Updated: Sep 11, 2020
Our studies have shown that the cooling cost of a datacenter is directly affected by outdoor temperatures. Insulation levels of the structure is never infinite and when the outside air is warmer than the internal set points, some of that heat wants to creep into the facility. Also, the chillers outside have less of a temperature differential with the surrounding air which reduces their ability to dissipate the heat.
Cooling consumes 30% to 50% of the overall energy cost of a facility!
Cooling constitutes a very significant operational cost, consuming typically 30% to 50% of the overall energy cost of a facility. But this doesn’t only apply to datacenters, home power usage will also be affected as the air conditioning units kick in, so the following suggestions will apply for both scenarios.
Probably the easiest maintenance is ensuring that the air filter is clean and free of debris. Spring air carries a lot of pollen which can cause the filters to clog faster than in the winter months. Any debris on the filter require the ventilation system to work harder, thus drawing more power.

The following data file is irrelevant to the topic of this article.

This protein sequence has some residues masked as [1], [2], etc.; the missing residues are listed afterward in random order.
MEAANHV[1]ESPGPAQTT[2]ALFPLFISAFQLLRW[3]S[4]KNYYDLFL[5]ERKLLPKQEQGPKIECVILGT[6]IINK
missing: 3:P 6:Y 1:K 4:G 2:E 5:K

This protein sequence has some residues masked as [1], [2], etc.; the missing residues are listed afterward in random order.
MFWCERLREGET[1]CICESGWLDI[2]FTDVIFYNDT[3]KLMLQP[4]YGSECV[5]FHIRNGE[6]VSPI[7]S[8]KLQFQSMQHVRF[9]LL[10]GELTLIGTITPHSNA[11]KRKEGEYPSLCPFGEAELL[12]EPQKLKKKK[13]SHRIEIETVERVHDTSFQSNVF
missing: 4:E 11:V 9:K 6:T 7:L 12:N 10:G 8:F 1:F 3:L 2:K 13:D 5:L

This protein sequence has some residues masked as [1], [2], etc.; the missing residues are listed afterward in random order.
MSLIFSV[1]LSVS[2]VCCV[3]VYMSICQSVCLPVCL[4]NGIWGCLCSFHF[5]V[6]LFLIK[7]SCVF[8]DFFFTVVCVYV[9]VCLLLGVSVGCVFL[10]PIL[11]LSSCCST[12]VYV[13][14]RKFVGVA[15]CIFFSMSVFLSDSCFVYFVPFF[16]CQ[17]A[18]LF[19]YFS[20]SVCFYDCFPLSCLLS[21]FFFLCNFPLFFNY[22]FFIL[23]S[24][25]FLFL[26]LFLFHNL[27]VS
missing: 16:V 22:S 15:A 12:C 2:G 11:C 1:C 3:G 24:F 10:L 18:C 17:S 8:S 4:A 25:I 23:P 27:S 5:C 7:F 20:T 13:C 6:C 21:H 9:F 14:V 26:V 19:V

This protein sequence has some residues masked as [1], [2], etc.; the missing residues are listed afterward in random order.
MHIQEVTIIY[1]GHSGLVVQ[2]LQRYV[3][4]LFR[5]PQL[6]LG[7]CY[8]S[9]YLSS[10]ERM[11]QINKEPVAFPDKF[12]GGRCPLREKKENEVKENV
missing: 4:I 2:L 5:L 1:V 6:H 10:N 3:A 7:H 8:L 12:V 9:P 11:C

The heat transfer liquid should be checked for impurities or contaminants that will reduce their efficiency.
Oil levels for the compressors should be checked.
A general check of moving parts such as belt wear and tension, noisy bearings or motors should be done periodically since they can also impact on power usage effectiveness and increase risks of downtime of the units.
Finally, just an overall cleaning of the unit`s interior to remove as dust and debris in general as they are a direct enemy of mechanical parts.
For a typical datacenter, as in a home, changing the set point by one degree will yield about 2% savings in cooling cost. This may be considered insignificant in a home, but can make for drastic energy usage reductions in a datacenter.
If you do not have the tools or know-how to perform such maintenance, your local service providers have maintenance packages that may be worth looking into. They typically pay for themselves in power savings while ensuring your unit will reach its expected end of line.
By Claude Morin, Facilities Management and Subject Matter Expert Missing Link Technologies Ltd.